February 28, 2006, 12:00 AM

Beyond Self-Service

(Page 2 of 2)

REI is now the Internet’s largest outdoor gear retailer. Customers can do virtually anything via REI’s web site that they can do at a store-from researching products and seeking advice about outdoor activities to making purchases, tracking orders and monitoring accounts. Web visitors can search for things in a number of ways, correspond with customer service via e-mail and receive live online help. REI starts with a goal: to provide customers with the most convenient methods of support contact, as determined by customer input.

From the technology perspective, REI employs e-mail, a sophisticated web self-service application, and advanced chat. To make these tools deliver the desired customer experience REI measures and analyzes data on a daily basis.

Looking at the way chat has evolved for REI is instructive. The company began using chat in 1999 and changed to a new chat partner in 2003 that integrated the chat window within the web page frame, eliminating the use of pop-up windows and reducing related complaints. Customers typically use chat to ask questions while making a purchase. Based on usage patterns, chat links have been inserted on strategic pages, such as checkout, and customers are encouraged to use chat while researching products.

Online customer support breaks down as follows: 9% chat, 11% e-mail and 80% phone. Of all the chat interactions, 58% are pre-order questions, 31% are post-order and 11% are interactions about employment opportunities and other miscellaneous questions. Why are these numbers important? Because REI predicts staffing needs based on usage. They also measure trends related to the topic categories selected and the type of customer questions. They also use chat and e-mail transcripts to measure service quality and as a training tool for customer service agents.

Chat sessions and e-mail messages are automatically routed to the appropriate department or agent queue. Agents answer e-mails and conduct live chat conversations with customers, prioritizing these interactions in real time. The shared knowledge base enables one-click delivery of frequently used text responses, web pages, and files.

Chat allows contact center agents to provide immediate, first-contact resolution to customer questions via the web. The technology captures data from each customer interaction, so REI can continuously improve the customer experience, monitor customer satisfaction levels, and increase ROI with real-time up-sell and cross-sell opportunities.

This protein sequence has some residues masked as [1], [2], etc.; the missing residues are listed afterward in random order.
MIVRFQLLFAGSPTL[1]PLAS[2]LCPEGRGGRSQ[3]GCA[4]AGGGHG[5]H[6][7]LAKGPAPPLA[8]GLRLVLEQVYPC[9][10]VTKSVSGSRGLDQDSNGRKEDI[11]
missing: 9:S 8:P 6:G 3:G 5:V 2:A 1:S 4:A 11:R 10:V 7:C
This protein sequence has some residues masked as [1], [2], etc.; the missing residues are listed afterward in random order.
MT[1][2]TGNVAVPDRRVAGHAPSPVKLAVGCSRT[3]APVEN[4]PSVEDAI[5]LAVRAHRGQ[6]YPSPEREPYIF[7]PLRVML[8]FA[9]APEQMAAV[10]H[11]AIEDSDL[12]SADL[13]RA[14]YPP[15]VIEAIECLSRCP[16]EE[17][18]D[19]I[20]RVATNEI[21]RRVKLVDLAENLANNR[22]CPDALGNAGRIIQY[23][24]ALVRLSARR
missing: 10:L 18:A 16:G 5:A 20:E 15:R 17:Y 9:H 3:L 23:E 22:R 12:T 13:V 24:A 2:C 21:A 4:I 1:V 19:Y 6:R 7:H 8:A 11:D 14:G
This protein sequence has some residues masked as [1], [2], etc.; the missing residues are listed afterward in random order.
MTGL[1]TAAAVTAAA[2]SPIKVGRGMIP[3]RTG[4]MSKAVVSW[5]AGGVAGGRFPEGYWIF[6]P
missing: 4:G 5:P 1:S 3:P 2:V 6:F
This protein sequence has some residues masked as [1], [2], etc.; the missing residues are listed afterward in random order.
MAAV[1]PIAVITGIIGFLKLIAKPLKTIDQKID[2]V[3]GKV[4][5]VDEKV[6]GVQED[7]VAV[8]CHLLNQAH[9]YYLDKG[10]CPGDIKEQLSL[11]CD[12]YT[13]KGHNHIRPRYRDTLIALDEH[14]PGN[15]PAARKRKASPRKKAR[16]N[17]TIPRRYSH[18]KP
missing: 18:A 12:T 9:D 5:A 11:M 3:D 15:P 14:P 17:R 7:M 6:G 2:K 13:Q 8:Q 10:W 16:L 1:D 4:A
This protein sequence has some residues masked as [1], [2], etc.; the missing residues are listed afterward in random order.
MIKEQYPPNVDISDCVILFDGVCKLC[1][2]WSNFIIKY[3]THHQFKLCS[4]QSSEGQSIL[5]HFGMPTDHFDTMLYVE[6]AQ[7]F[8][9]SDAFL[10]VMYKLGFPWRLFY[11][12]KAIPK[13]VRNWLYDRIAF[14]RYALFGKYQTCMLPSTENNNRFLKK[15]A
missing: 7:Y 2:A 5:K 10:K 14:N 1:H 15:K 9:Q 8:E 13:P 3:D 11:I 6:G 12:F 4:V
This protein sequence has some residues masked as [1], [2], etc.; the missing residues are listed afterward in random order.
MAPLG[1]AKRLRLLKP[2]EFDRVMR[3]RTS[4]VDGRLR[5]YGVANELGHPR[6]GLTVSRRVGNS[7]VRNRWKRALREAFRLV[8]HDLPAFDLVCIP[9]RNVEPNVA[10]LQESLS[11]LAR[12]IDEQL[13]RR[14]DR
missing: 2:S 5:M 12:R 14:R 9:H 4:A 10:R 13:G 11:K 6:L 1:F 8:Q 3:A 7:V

What it means

What this process management/analytics approach gives companies is a way to customize web interactions according to their desired customer service model and needs as a company. Closing the feedback loop between the web services delivered to customers, and customers’ usage, satisfaction and other statistics ensures that both corporate and customer goals are being met. Taking a process and analytical approach results in coordinated systems, puts flexibility in the hands of the business and prevents costly investment in tools that won’t deliver to expectations or specifications.

The rules for applying this model are:

- Start with your current customers, and make sure any system meets their needs.

- Be clear about your corporate goals for your web self service.

- Use behavioral analytics to develop your customer interaction architecture and as feedback to improvements to your web self-service system going forward.

- Apply technology only as needed, and only that which integrates with your existing approach and business model.

l Use future-friendly tools and services, since technology and customer needs will continue to change.

Companies need to be organized to listen to the customer and then be prepared to provide the knowledge, the product and/or the services the way the customer wants it. An approach that starts with the customer, maps to business goals and feeds back analytics will result in customer support interactions that improve customer loyalty and drive results to the bottom line.

D. Blake Cahill (below) is vice president of marketing and product management at multi-channel customer support services provider SafeHarbor.

 

Mike Lande (above) has been CEO of online chat services provider InstantService Inc. since 1998. He is an attorney with an extensive background in planning and strategy development for high technology firms.

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